Eclectic crowd gathers at SF-styled Tea Party

What happens when you throw Republicans, Libertarians, independents and a former Green Party member into the heart of Democratic San Francisco? If Saturday at the Civic Center was any indication, the answer is not much.

A few hundred activists and devotees of former presidential candidate Rep. Ron Paul, R-Texas, crowded a Civic Center stage to complain about war, taxes and big government. There were businessmen unfurling flags that said, “Don’t Tread On Me,” baby boomers in tie-dyed shirts, tattooed and bearded 20-somethings and a cowboy riding a one-eyed horse.

The scene was in stark contrast to the large, vitriolic crowds that have gathered across the country to oppose Washington, D.C., incumbents but the idea was the same.

John Dennis, a Republican businessman who lives in Pacific Heights, who faces an uphill battle in defeating Rep. Nancy Pelosi, promoted his anti-war stance. He received a warm introduction from former supervisors Tony Hall and Matt Gonzalez — who were often at odds while in office. But for most people at Civic Center, Paul was the main draw.

Debra and David Dingman came from the city of Dixon to attend the rally. Debra Dingman has been trying to convince her husband that Paul’s ideas make him a perfect candidate for president.

“I think there is a major movement across the country, from Republicans and Democrats, who are just fed up with Washington,” she said, then pointed to her husband. “I’m trying to convince him, but he’s not really there yet.”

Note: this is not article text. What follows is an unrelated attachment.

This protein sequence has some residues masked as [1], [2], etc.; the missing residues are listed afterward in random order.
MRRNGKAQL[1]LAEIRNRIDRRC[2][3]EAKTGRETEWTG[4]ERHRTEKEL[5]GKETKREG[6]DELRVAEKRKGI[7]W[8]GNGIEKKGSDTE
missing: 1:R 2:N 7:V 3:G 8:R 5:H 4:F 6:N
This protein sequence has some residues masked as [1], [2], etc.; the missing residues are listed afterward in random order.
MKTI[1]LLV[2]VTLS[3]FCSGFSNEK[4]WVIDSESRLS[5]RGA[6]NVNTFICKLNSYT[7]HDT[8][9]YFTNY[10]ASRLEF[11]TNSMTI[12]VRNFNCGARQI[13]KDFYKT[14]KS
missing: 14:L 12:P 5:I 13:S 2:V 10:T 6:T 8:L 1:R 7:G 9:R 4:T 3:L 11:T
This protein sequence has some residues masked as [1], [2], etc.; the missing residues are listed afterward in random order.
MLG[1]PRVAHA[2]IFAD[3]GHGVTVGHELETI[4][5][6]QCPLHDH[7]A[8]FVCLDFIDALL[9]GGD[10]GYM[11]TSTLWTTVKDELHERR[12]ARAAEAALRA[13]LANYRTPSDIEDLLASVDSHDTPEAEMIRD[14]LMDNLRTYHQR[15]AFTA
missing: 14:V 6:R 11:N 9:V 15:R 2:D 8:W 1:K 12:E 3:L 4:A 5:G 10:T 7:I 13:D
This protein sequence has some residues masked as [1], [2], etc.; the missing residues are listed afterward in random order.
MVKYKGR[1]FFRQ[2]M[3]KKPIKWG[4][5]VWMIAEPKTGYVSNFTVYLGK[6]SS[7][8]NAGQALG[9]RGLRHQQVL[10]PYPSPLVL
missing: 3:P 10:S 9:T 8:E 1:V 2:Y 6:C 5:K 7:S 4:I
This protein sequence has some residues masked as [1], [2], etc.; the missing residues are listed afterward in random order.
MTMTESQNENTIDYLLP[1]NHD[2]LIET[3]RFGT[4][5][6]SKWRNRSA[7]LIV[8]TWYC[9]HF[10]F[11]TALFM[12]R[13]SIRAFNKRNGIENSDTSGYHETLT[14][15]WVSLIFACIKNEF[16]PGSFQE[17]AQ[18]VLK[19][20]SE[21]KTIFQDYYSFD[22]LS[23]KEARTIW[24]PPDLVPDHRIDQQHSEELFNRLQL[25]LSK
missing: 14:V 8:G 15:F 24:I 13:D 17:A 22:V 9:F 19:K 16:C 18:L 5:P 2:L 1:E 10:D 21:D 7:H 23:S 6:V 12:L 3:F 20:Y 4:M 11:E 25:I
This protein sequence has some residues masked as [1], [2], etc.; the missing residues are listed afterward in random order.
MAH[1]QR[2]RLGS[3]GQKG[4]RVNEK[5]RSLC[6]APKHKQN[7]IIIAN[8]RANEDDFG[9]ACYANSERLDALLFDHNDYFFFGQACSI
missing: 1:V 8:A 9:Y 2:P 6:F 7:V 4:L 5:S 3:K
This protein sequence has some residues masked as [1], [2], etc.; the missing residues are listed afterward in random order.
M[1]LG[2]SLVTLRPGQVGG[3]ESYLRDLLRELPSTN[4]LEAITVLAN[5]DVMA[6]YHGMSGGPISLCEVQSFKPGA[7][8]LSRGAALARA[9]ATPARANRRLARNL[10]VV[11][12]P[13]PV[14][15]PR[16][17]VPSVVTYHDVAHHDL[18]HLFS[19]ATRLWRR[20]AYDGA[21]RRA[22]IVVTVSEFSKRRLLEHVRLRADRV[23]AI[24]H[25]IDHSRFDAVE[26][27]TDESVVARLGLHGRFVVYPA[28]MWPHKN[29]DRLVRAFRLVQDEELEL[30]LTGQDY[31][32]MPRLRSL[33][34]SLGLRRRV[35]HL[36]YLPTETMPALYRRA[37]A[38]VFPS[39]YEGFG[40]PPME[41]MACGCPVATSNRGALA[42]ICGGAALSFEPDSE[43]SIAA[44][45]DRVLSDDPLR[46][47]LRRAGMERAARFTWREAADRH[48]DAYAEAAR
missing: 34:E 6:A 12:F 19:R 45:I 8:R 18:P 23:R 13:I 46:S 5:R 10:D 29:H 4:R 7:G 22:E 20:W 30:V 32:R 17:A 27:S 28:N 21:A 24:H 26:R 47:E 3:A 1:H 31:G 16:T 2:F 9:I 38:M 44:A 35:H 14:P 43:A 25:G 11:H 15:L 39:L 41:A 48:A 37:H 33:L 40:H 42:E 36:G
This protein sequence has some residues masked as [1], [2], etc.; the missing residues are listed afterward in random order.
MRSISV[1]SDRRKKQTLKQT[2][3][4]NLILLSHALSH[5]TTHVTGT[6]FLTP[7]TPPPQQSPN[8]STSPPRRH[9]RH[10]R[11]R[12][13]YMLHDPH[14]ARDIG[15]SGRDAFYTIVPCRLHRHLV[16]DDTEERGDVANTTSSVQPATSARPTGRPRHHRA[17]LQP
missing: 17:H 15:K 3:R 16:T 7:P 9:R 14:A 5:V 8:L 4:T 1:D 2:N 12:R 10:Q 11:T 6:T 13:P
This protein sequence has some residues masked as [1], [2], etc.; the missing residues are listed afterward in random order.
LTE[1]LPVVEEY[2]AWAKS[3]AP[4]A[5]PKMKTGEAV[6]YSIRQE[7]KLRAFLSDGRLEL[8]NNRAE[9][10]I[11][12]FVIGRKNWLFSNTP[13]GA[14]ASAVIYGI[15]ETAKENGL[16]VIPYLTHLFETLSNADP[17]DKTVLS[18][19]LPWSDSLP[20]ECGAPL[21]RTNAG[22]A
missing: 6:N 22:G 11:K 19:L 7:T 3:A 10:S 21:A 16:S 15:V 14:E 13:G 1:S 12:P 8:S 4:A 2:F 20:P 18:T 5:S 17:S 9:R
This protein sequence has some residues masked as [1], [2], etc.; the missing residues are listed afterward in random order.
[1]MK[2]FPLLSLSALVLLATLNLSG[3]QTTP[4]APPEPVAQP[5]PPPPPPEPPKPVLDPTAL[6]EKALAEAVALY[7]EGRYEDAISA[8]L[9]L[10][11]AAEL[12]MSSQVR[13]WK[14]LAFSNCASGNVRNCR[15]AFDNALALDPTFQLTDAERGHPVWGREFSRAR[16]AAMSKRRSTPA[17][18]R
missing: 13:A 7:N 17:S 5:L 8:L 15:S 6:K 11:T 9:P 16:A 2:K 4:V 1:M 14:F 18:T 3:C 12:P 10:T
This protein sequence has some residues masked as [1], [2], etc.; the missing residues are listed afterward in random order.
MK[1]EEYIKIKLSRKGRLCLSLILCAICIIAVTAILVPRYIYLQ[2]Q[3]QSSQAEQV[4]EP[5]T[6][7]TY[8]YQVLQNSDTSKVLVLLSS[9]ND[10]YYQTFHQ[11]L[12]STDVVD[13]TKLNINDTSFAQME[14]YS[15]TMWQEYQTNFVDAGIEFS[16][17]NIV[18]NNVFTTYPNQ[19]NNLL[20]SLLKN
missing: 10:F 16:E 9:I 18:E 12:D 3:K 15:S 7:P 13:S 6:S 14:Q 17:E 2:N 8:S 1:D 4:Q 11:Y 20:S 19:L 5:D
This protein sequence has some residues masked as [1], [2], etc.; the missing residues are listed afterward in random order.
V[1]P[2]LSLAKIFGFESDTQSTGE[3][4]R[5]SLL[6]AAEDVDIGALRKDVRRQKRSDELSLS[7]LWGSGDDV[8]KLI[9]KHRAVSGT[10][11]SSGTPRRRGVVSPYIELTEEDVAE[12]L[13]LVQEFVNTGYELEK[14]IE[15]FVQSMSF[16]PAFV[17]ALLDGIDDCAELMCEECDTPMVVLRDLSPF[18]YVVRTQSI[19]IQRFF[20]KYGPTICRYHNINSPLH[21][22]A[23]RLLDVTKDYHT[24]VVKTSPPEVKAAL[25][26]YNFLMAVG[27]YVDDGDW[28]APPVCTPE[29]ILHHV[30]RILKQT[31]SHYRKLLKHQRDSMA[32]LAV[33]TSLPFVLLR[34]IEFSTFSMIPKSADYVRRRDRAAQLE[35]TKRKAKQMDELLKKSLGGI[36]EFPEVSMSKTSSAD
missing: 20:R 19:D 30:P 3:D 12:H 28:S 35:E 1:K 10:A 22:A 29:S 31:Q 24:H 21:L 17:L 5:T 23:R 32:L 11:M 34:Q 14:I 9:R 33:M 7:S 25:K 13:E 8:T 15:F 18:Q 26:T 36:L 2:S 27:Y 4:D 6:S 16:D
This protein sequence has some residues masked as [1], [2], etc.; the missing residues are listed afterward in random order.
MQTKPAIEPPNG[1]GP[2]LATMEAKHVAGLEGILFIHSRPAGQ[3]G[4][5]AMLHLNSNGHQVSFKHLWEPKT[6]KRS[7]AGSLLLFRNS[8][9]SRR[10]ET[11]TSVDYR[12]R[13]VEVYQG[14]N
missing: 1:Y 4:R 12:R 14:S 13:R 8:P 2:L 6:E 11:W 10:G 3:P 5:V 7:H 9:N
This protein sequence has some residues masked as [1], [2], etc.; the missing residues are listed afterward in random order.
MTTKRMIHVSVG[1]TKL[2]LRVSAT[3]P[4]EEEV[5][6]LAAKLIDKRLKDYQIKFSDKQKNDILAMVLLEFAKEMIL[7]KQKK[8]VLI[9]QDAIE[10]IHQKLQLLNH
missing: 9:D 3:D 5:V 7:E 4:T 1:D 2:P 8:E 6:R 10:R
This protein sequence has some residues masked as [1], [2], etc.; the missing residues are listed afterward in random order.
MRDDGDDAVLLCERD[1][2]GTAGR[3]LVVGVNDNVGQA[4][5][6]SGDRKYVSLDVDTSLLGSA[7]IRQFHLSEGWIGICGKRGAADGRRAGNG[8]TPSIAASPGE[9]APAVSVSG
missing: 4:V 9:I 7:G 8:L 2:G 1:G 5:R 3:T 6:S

bbegin@sfexaminer.com

Bay Area NewsLocal

If you find our journalism valuable and relevant, please consider joining our Examiner membership program.
Find out more at www.sfexaminer.com/join/

Just Posted

The admissions process at the academically competitive Lowell High School is set to change this year due to coronavirus restritions. (Kevin N. Hume/S.F. Examiner)
Lowell’s selective admissions process put on hold this year — and more changes may be in the works

School board votes unanimously to use normal student assignment lottery for competitive school

Dr. Vincent Matthews, superintendent of the San Francisco Unified School District, said Tuesday that student would not be back in school before the end of this calendar year. (Kevin N. Hume/S.F. Examiner)
Superintendent: City schools will not reopen before the end of the year

San Francisco public schools won’t reopen to students for the rest of… Continue reading

San Francisco has failed to reduce traffic deaths enough to meet its Vision Zero goal. (Kevin N. Hume/S.F. Examiner)
San Francisco not on track to meet Vision Zero goals by 2024

Hamstrung by state laws, dwindling budget and limited resources, SFMTA tries to chart path forward

San Francisco will allow bars selling drinks, and not food, to begin serving customers outdoors under health guidelines going into effect next month. (Kevin N. Hume/S.F. Examiner)
SF becomes first Bay Area County to move to least restrictive COVID-19 category

Change to ‘yellow’ will allow more indoor dining and fitness, reopening non-essential offices

City officials want to install more red light cameras but the process is costly and time consuming. (Shutterstock)
Transit officials push for more red light cameras

SFMTA says ‘capital crunch’ and dragging timelines make expanding the program cumbersome

Most Read